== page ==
Changes to Flexible Working Arrangement Rules
From the 1 December 2018, all modern awards will include new rules about requests for flexible work arrangements.
Before an employer can respond to a request from an eligible employee, the request must be discussed in order to reach an agreement about a change in the working arrangements. Employees’ requests can only be refused on reasonable business grounds and a request that has been refused must be followed up with a written response.
By utilising an outsourced payroll solution like PaysOnline, you will gain access to a number of impressive tools to help streamline the payroll process including employee communication options – providing you the audit trail required to keep track of changes such as this.
For more information regarding the rule change – see below:
What are flexible working arrangements?
Some examples of flexible working arrangements include changes to:
- Hours of work (eg. Changes to start and finish times)
- Patterns of work (eg. Split shifts or job sharing)
- Locations of work (eg. Working from home)
Who can request flexible working arrangements?
Employees who have worked with the same employer for at least 12 months are eligible to request flexible working arrangements if they:
- Are the parent, or have responsibility for the care, of a child who is school aged or younger
- Are a carer (under the Carer Recognition Act 2010)
- Have a disability
- Are 55 or older
- Are experiencing family or domestic violence, or
- Provide care or support to a member of their household or immediate family who requires care and support because of family or domestic violence.
Casual employees can make a request if:
- They’ve been working for the same employer regularly and systematically for at least 12 months.
- There’s a reasonable expectation of continuing work with the employer on a regular and systematic basis.
How do employees make a request for flexible working arrangements?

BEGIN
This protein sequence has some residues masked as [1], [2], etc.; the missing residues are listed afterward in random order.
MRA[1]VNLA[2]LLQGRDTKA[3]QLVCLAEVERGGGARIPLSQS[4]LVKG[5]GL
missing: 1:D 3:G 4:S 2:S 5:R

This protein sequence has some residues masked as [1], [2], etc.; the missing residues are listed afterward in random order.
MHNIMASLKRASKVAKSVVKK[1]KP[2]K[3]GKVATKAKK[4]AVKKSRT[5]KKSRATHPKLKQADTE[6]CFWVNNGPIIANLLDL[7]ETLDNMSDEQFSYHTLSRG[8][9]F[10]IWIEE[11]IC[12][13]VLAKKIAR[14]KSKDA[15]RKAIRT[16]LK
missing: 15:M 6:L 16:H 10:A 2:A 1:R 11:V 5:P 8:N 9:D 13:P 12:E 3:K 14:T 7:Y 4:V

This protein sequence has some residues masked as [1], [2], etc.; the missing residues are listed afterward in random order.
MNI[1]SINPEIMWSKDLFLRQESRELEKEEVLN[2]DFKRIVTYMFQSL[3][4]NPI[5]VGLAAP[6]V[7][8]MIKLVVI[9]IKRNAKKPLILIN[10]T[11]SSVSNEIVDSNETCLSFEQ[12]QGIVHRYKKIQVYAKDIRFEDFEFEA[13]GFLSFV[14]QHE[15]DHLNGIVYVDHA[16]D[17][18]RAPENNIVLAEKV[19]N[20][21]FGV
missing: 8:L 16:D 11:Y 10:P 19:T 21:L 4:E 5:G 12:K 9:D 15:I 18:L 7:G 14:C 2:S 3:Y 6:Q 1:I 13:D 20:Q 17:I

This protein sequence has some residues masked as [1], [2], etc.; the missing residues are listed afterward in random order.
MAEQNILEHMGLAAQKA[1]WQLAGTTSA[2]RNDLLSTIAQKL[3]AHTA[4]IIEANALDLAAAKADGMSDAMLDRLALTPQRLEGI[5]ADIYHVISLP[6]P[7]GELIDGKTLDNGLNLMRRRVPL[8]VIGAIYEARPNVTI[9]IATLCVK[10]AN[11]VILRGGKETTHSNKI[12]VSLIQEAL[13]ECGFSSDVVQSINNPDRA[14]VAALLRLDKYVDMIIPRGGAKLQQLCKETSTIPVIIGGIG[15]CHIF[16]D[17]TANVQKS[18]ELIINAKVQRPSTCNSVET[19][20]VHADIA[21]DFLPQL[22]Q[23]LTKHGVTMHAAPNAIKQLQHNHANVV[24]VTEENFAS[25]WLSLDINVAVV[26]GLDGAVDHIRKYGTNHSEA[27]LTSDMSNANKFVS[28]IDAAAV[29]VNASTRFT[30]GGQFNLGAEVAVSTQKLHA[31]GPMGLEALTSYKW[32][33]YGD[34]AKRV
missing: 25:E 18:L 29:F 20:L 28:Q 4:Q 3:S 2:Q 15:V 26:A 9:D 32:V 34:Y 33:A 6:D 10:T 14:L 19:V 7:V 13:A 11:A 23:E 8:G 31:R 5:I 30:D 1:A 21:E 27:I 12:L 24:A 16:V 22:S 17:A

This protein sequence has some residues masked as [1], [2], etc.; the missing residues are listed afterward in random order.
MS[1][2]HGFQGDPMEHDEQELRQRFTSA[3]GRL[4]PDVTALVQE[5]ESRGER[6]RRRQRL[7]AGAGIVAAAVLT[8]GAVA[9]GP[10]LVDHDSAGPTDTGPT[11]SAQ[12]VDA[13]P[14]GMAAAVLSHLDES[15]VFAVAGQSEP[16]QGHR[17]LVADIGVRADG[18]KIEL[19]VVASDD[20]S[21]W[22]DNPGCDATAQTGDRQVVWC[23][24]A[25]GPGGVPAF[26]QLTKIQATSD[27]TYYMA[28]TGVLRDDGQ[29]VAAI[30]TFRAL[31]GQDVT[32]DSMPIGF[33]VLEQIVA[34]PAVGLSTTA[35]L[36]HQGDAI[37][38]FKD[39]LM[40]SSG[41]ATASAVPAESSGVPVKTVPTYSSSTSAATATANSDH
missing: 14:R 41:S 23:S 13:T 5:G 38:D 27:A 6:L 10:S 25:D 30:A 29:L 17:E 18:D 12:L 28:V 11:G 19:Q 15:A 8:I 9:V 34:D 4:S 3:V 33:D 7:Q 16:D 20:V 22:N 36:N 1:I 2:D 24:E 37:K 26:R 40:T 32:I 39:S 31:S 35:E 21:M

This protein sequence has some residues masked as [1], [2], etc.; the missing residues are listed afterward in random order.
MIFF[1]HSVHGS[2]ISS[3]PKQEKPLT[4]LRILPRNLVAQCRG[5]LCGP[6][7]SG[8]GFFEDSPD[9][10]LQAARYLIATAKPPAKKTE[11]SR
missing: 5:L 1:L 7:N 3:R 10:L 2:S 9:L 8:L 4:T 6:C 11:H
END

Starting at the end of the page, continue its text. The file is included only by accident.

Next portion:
- The request must be in writing
- Thoroughly explain what changes are being asked for
- Explain the reasons for the request
What should employers do with a request
Employers have 21 days to give a written response back to an employee stating whether the request has been granted or not. If the request is refused, the written response must include the reasons why it was denied.
So what are the reasonable grounds?
- The requested arrangements are too costly
- Other employees’ working arrangements can’t be changed to accommodate the request
- Its impractical to change other employees’ working arrangements or hire new employees to accommodate the request.
- The request would result in a significant loss of productivity or have a significant negative impact on customer service.
If a state or territory law provides an employee with a better entitlement to flexible working arrangements this will continue to apply.
Outsourced payroll can ease your payroll stresses by mitigating the chances of becoming non-compliant. Contact PaysOnline today for a quote to see how an Outsourced Payroll solution can benefit your business.
More information regarding updated flexible working arrangements will become available on the Fair Work website from the 1 December 2018 – you can follow the link below.
Source – Fair Work Australia
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